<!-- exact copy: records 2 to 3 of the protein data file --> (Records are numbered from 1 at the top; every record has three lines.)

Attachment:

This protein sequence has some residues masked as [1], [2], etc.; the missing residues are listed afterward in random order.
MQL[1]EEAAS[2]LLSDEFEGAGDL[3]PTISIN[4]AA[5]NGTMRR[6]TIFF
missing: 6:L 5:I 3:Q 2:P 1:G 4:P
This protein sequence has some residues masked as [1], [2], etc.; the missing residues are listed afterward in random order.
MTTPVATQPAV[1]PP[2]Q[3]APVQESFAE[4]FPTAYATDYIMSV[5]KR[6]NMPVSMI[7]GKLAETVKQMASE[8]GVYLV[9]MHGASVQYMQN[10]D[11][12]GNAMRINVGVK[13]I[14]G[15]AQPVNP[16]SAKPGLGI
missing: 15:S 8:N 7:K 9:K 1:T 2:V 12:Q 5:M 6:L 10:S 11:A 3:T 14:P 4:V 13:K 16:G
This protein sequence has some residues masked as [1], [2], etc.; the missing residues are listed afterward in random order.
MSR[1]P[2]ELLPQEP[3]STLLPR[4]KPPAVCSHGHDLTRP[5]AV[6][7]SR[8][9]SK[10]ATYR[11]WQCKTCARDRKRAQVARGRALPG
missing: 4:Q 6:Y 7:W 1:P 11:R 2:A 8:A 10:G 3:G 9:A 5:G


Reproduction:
This protein sequence has some residues masked as [1], [2], etc.; the missing residues are listed afterward in random order.
MTTPVATQPAV[1]PP[2]Q[3]APVQESFAE[4]FPTAYATDYIMSV[5]KR[6]NMPVSMI[7]GKLAETVKQMASE[8]GVYLV[9]MHGASVQYMQN[10]D[11][12]GNAMRINVGVK[13]I[14]G[15]AQPVNP[16]SAKPGLGI
missing: 15:S 8:N 7:K 9:K 1:T 2:V 12:Q 5:M 6:L 10:S 11:A 3:T 14:P 4:V 13:K 16:G
This protein sequence has some residues masked as [1], [2], etc.; the missing residues are listed afterward in random order.
MSR[1]P[2]ELLPQEP[3]STLLPR[4]KPPAVCSHGHDLTRP[5]AV[6][7]SR[8][9]SK[10]ATYR[11]WQCKTCARDRKRAQVARGRALPG
missing: 4:Q 6:Y 7:W 1:P 11:R 2:A 8:A 10:G 3:G 9:A 5:G